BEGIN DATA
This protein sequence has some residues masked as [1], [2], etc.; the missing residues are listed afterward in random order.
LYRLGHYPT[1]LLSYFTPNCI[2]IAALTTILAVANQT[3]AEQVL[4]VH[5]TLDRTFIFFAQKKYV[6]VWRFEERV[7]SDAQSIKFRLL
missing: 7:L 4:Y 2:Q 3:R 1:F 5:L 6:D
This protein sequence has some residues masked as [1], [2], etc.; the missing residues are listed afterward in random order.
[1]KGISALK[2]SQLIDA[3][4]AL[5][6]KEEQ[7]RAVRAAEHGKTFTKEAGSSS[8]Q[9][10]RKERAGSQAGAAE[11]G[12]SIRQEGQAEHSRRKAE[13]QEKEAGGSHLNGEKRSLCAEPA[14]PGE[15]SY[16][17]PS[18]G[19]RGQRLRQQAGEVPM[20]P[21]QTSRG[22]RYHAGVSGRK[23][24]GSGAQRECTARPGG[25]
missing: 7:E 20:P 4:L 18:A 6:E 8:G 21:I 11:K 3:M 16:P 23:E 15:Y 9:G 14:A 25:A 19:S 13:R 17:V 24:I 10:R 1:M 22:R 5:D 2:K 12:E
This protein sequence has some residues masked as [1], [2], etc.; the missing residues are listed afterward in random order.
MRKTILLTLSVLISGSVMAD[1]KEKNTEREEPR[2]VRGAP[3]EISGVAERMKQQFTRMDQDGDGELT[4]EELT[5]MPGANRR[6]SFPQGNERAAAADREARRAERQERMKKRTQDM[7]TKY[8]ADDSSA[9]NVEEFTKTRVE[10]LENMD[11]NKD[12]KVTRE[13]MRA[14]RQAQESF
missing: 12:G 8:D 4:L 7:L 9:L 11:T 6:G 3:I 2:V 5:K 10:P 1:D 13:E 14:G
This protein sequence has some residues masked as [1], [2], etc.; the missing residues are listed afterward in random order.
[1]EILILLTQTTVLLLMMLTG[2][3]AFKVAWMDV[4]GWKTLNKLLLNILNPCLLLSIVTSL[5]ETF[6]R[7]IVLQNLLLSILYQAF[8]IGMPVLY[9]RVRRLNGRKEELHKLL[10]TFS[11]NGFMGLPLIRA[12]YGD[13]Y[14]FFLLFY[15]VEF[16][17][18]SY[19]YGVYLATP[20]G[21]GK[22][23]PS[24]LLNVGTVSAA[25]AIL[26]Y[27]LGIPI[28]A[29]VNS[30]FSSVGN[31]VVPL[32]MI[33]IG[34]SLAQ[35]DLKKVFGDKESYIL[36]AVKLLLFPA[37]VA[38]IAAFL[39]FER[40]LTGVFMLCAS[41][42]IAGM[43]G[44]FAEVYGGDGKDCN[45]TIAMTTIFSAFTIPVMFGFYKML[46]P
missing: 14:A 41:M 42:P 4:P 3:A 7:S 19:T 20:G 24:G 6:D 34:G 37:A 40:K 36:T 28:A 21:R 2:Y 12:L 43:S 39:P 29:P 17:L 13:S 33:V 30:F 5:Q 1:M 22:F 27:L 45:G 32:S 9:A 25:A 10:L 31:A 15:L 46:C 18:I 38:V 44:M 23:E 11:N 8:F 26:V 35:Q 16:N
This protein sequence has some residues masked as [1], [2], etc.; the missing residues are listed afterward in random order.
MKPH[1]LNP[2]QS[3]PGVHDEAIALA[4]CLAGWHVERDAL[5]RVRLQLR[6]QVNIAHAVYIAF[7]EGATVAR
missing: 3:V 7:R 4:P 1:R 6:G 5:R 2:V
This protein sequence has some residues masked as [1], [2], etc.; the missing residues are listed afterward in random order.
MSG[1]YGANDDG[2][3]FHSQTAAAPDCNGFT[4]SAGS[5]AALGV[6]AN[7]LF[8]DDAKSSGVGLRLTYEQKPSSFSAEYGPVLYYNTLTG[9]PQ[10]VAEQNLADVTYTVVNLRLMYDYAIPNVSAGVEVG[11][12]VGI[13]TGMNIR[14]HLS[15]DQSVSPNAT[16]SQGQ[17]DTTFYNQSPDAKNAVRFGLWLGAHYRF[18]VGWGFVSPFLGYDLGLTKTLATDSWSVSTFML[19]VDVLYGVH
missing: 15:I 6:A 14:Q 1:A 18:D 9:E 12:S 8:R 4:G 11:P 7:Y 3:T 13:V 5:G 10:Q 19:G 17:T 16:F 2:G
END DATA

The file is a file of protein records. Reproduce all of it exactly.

This protein sequence has some residues masked as [1], [2], etc.; the missing residues are listed afterward in random order.
LYRLGHYPT[1]LLSYFTPNCI[2]IAALTTILAVANQT[3]AEQVL[4]VH[5]TLDRTFIFFAQKKYV[6]VWRFEERV[7]SDAQSIKFRLL
missing: 7:L 4:Y 2:Q 3:R 1:F 5:L 6:D
This protein sequence has some residues masked as [1], [2], etc.; the missing residues are listed afterward in random order.
[1]KGISALK[2]SQLIDA[3][4]AL[5][6]KEEQ[7]RAVRAAEHGKTFTKEAGSSS[8]Q[9][10]RKERAGSQAGAAE[11]G[12]SIRQEGQAEHSRRKAE[13]QEKEAGGSHLNGEKRSLCAEPA[14]PGE[15]SY[16][17]PS[18]G[19]RGQRLRQQAGEVPM[20]P[21]QTSRG[22]RYHAGVSGRK[23][24]GSGAQRECTARPGG[25]
missing: 7:E 20:P 4:L 18:A 6:E 8:G 21:I 11:K 3:M 16:P 23:E 15:Y 9:G 14:A 25:A 19:S 13:R 17:V 24:I 10:R 1:M 22:R 5:D 2:K 12:E
This protein sequence has some residues masked as [1], [2], etc.; the missing residues are listed afterward in random order.
MRKTILLTLSVLISGSVMAD[1]KEKNTEREEPR[2]VRGAP[3]EISGVAERMKQQFTRMDQDGDGELT[4]EELT[5]MPGANRR[6]SFPQGNERAAAADREARRAERQERMKKRTQDM[7]TKY[8]ADDSSA[9]NVEEFTKTRVE[10]LENMD[11]NKD[12]KVTRE[13]MRA[14]RQAQESF
missing: 12:G 8:D 4:L 7:L 9:L 11:T 6:G 3:I 2:V 5:K 10:P 1:D 13:E 14:G
This protein sequence has some residues masked as [1], [2], etc.; the missing residues are listed afterward in random order.
[1]EILILLTQTTVLLLMMLTG[2][3]AFKVAWMDV[4]GWKTLNKLLLNILNPCLLLSIVTSL[5]ETF[6]R[7]IVLQNLLLSILYQAF[8]IGMPVLY[9]RVRRLNGRKEELHKLL[10]TFS[11]NGFMGLPLIRA[12]YGD[13]Y[14]FFLLFY[15]VEF[16][17][18]SY[19]YGVYLATP[20]G[21]GK[22][23]PS[24]LLNVGTVSAA[25]AIL[26]Y[27]LGIPI[28]A[29]VNS[30]FSSVGN[31]VVPL[32]MI[33]IG[34]SLAQ[35]DLKKVFGDKESYIL[36]AVKLLLFPA[37]VA[38]IAAFL[39]FER[40]LTGVFMLCAS[41][42]IAGM[43]G[44]FAEVYGGDGKDCN[45]TIAMTTIFSAFTIPVMFGFYKML[46]P
missing: 14:A 41:M 42:P 4:P 3:A 7:S 19:T 20:G 24:G 6:D 34:G 37:A 40:K 36:T 28:A 21:R 2:Y 12:L 43:S 39:P 29:P 17:L 13:S 33:V 30:F 5:Q 1:M 22:F 27:L 45:G 32:S 9:A 25:A 10:L 31:A 15:L 46:C 18:I 38:V 44:M 23:E 11:N 8:F 26:V 35:Q 16:N
This protein sequence has some residues masked as [1], [2], etc.; the missing residues are listed afterward in random order.
MKPH[1]LNP[2]QS[3]PGVHDEAIALA[4]CLAGWHVERDAL[5]RVRLQLR[6]QVNIAHAVYIAF[7]EGATVAR
missing: 3:V 7:R 4:P 1:R 6:G 5:R 2:V
This protein sequence has some residues masked as [1], [2], etc.; the missing residues are listed afterward in random order.
MSG[1]YGANDDG[2][3]FHSQTAAAPDCNGFT[4]SAGS[5]AALGV[6]AN[7]LF[8]DDAKSSGVGLRLTYEQKPSSFSAEYGPVLYYNTLTG[9]PQ[10]VAEQNLADVTYTVVNLRLMYDYAIPNVSAGVEVG[11][12]VGI[13]TGMNIR[14]HLS[15]DQSVSPNAT[16]SQGQ[17]DTTFYNQSPDAKNAVRFGLWLGAHYRF[18]VGWGFVSPFLGYDLGLTKTLATDSWSVSTFML[19]VDVLYGVH
missing: 15:I 6:A 14:Q 1:A 18:D 9:E 12:S 8:R 4:G 11:P 7:Y 3:T 13:V 5:G 10:Q 19:G 17:T 16:F 2:G